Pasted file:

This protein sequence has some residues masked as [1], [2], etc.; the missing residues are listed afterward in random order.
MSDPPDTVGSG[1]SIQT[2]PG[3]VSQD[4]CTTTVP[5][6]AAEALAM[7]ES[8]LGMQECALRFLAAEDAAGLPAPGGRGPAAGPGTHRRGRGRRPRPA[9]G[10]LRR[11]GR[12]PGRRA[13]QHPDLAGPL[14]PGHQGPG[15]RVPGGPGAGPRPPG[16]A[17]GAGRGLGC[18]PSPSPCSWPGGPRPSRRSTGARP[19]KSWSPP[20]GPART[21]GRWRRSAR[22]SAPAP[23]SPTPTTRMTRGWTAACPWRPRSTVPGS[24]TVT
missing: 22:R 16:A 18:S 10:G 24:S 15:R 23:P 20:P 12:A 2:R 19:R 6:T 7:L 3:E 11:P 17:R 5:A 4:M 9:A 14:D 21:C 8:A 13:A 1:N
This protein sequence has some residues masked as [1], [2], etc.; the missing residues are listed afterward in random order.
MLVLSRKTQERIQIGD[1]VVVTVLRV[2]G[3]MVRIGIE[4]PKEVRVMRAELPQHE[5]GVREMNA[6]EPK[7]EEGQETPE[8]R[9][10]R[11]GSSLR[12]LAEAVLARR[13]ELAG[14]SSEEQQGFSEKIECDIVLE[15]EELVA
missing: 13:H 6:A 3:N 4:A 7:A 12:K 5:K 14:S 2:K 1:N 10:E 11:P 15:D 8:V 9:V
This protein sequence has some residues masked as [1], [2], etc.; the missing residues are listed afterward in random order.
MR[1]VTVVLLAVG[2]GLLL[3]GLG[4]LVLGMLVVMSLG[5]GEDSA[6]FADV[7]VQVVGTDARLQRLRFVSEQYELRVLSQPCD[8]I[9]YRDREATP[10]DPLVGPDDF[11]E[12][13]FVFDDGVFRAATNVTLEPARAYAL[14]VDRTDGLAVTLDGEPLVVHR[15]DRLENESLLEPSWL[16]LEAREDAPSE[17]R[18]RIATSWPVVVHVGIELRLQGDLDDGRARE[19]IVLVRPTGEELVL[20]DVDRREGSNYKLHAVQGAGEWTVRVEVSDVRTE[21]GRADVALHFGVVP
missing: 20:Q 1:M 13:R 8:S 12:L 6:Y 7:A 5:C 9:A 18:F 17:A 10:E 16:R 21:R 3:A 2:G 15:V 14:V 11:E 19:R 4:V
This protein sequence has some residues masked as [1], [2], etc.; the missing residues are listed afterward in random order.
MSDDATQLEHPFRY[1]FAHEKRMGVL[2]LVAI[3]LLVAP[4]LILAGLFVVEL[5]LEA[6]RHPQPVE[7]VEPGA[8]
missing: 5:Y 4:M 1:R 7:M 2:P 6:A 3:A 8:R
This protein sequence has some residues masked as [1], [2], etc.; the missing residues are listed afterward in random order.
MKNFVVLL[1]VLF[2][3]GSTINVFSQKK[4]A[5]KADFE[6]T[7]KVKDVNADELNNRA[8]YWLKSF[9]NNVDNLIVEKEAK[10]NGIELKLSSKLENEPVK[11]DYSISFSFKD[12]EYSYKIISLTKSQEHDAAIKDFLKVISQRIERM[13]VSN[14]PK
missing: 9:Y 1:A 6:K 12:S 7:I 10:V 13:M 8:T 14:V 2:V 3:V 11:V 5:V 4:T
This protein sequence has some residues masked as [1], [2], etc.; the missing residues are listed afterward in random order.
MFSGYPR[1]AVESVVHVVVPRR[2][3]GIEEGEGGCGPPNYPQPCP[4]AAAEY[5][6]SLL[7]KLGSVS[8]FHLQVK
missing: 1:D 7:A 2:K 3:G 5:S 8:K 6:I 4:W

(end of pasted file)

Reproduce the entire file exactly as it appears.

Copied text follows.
This protein sequence has some residues masked as [1], [2], etc.; the missing residues are listed afterward in random order.
MSDPPDTVGSG[1]SIQT[2]PG[3]VSQD[4]CTTTVP[5][6]AAEALAM[7]ES[8]LGMQECALRFLAAEDAAGLPAPGGRGPAAGPGTHRRGRGRRPRPA[9]G[10]LRR[11]GR[12]PGRRA[13]QHPDLAGPL[14]PGHQGPG[15]RVPGGPGAGPRPPG[16]A[17]GAGRGLGC[18]PSPSPCSWPGGPRPSRRSTGARP[19]KSWSPP[20]GPART[21]GRWRRSAR[22]SAPAP[23]SPTPTTRMTRGWTAACPWRPRSTVPGS[24]TVT
missing: 22:R 16:A 18:S 10:G 24:S 15:R 23:P 20:P 12:A 2:R 19:R 6:T 7:L 3:E 11:P 17:R 5:A 4:M 9:A 14:D 21:C 8:A 13:A 1:N
This protein sequence has some residues masked as [1], [2], etc.; the missing residues are listed afterward in random order.
MLVLSRKTQERIQIGD[1]VVVTVLRV[2]G[3]MVRIGIE[4]PKEVRVMRAELPQHE[5]GVREMNA[6]EPK[7]EEGQETPE[8]R[9][10]R[11]GSSLR[12]LAEAVLARR[13]ELAG[14]SSEEQQGFSEKIECDIVLE[15]EELVA
missing: 13:H 6:A 3:N 4:A 7:A 12:K 5:K 14:S 2:K 1:N 10:E 11:P 15:D 8:V 9:V
This protein sequence has some residues masked as [1], [2], etc.; the missing residues are listed afterward in random order.
MR[1]VTVVLLAVG[2]GLLL[3]GLG[4]LVLGMLVVMSLG[5]GEDSA[6]FADV[7]VQVVGTDARLQRLRFVSEQYELRVLSQPCD[8]I[9]YRDREATP[10]DPLVGPDDF[11]E[12][13]FVFDDGVFRAATNVTLEPARAYAL[14]VDRTDGLAVTLDGEPLVVHR[15]DRLENESLLEPSWL[16]LEAREDAPSE[17]R[18]RIATSWPVVVHVGIELRLQGDLDDGRARE[19]IVLVRPTGEELVL[20]DVDRREGSNYKLHAVQGAGEWTVRVEVSDVRTE[21]GRADVALHFGVVP
missing: 20:Q 1:M 13:R 8:S 12:L 6:Y 7:A 5:C 9:A 18:F 17:A 10:E 16:R 21:R 3:A 2:G 15:V 14:V 11:E 19:R 4:V
This protein sequence has some residues masked as [1], [2], etc.; the missing residues are listed afterward in random order.
MSDDATQLEHPFRY[1]FAHEKRMGVL[2]LVAI[3]LLVAP[4]LILAGLFVVEL[5]LEA[6]RHPQPVE[7]VEPGA[8]
missing: 5:Y 4:M 1:R 7:M 2:P 6:A 3:A 8:R
This protein sequence has some residues masked as [1], [2], etc.; the missing residues are listed afterward in random order.
MKNFVVLL[1]VLF[2][3]GSTINVFSQKK[4]A[5]KADFE[6]T[7]KVKDVNADELNNRA[8]YWLKSF[9]NNVDNLIVEKEAK[10]NGIELKLSSKLENEPVK[11]DYSISFSFKD[12]EYSYKIISLTKSQEHDAAIKDFLKVISQRIERM[13]VSN[14]PK
missing: 9:Y 1:A 6:K 12:S 7:I 10:V 13:M 8:T 14:V 2:V 3:V 11:V 5:V 4:T
This protein sequence has some residues masked as [1], [2], etc.; the missing residues are listed afterward in random order.
MFSGYPR[1]AVESVVHVVVPRR[2][3]GIEEGEGGCGPPNYPQPCP[4]AAAEY[5][6]SLL[7]KLGSVS[8]FHLQVK
missing: 1:D 7:A 2:K 3:G 5:S 8:K 6:I 4:W